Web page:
Parshat Ekev: Reinventing the Covenant – Judgment, Mercy, and Second Chances Tamar Beer studied at Midreshet Lindenbaum  from 2016 -2018. She is currently enrolled at GPATS (Graduate Program for Advanced Talmudic Studies) and Azrieli Graduate School for Education, and directs a summer women’s beit midrash program called Bnot Sinai.   The concept of “shmartem et …

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This week’s “Shabbat Shalom” is dedicated in celebration ofYakira Bryna Elison’s 7th Birthday— 28 Avby her loving grandparentsIan and Bernice Charif of Sydney, Australia Parshat Ekev (Deuteronomy 7:12 – 11:25) By Rabbi Shlomo Riskin Efrat, Israel – “Remember the entire path along which the Lord your God led you these forty years in the desert, He …

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“Parsha and Purpose” – Ekev 5780
Rabbi Kenneth Brander’s weekly insights into the parsha 

“How Jewish should the ‘Jewish State’ Be?

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“How Jewish Should the ‘Jewish State’ Be?

What does it mean to be a “Jewish state”? A state whose laws are based on halacha – Jewish law? Or a state that serves as a homeland for the Jewish People, but which is more “kosher style” regarding halacha?

We are confronted with variations of these questions all the time, such as, for example, the perennial debate about whether or not public transportation should be permitted on Shabbat.

These questions are not just for the philosophers of Facebook and Twitter to debate.

How these and other questions are answered have a real impact on the lives of everyday people, Jewish and non-Jewish, in Israel and all over the world.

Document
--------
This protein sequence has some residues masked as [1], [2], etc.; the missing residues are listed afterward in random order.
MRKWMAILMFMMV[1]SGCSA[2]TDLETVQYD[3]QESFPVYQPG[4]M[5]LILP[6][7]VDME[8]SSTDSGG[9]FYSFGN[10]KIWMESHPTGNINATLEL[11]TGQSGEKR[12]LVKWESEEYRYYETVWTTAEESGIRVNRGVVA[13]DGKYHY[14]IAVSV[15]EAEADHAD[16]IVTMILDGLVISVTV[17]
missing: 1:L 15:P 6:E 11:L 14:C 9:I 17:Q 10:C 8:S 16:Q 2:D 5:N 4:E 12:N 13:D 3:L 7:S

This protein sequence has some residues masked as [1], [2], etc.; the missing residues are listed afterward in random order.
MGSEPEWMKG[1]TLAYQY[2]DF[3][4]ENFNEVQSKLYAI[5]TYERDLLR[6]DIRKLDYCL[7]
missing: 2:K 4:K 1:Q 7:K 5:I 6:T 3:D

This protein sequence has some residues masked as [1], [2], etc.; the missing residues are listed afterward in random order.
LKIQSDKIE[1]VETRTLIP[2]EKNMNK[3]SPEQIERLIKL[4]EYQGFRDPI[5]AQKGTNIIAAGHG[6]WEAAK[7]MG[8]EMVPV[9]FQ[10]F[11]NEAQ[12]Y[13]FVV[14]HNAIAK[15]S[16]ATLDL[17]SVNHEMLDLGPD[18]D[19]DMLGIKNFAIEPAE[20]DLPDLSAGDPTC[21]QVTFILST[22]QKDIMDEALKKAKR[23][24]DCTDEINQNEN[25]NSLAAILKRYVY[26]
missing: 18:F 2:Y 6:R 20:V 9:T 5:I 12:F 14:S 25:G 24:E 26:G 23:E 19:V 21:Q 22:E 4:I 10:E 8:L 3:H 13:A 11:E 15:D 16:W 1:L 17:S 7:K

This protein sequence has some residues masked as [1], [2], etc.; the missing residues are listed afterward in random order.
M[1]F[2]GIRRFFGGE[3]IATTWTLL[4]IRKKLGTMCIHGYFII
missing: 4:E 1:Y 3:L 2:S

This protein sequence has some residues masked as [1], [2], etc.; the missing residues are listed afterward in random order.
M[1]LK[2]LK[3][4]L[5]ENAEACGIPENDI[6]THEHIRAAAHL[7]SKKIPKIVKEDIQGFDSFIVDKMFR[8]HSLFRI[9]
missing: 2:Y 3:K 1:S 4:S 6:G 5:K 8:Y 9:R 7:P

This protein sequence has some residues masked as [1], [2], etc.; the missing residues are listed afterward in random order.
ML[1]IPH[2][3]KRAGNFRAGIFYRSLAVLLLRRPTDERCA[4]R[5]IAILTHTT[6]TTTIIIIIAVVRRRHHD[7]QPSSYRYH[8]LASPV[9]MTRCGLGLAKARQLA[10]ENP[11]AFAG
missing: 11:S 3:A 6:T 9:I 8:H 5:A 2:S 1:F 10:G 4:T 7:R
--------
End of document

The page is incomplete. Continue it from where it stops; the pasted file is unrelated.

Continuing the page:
Our parsha, Parshat Ekev, provides guidance on how we might view this very sensitive issue.

Two arks accompanied the Jewish People, the second of which we learn about for the first time in this week’s Torah portion:

“V’Asita Lecha Aron Eitz,” “Make a wooden ark.” Deuteronomy 10:1

Moshe reports that in bringing down the second set of tablets from Sinai, God commands him to make a wooden ark to house the shattered first set of tablets.

Why do we need this additional ark, made of wood? Was not the beautiful one, built by Betzalel from wood and overlaid with gold, sufficient?

Rashi and Tosafot explain that in fact each ark had a distinct role. Rashi on Deuteronomy 10:1, Tosefta Sotah 7:18

The golden ark, containing the fully whole second set of tablets, remained permanently within the private domain of the Tabernacle and the Temple.

In contrast, the wooden ark was brought into the public domain – specifically in times of war and challenge.

The golden ark in the private domain represents uncompromising permanence; the responsibility of ensuring that the Jewish spiritual experience remains complete and whole – much like the second set of tablets housed within.

But we ALSO have a responsibility, particularly in the State of Israel, to bring the ark into the public domain, to engage Judaism with society.

This is symbolized by the wooden ark, housing the broken luchot, that was brought into the public domain at challenging times to serve as a unifying symbol of hope and purpose. 

The Shattered Luchot symbolize that there are challenges and sometimes even setbacks, when Torah engages in the public domain.

But it was never used as a coercive symbol to divide the camp of the Jewish people. 

People are looking for meaning and purpose in Judaism, but they are not interested in being told HOW to do IT or HOW TO believe.

And we’ve seen this at Ohr Torah Stone. Our engagement with 400,000 secular Israelis every year at dozens of local community centers and parks where we share the beauty of our [Jewish] heritage and tradition, we do so in a spirit of acceptance, without any attempt to coerce.

Our engagement with Jews in the larger society must be based on love and shared destiny, without preconceived notions of where their journey will take them.

Ultimately, this is perhaps the most constructive way of helping shape the conversation of what it means to be a “Jewish state.”

May we succeed in this sacred responsibility.

Shabbat Shalom.

Shabbat Shalom: Ekev (Deuteronomy 7:12-11:25) By Rabbi Shlomo Riskin Efrat, Israel – The biblical source for thanking the Almighty for the our worldly gifts is to be found in this week’s portion, Ekev. And if preparation of our meals takes a great deal of time and effort, if our tradition mandates so many laws about …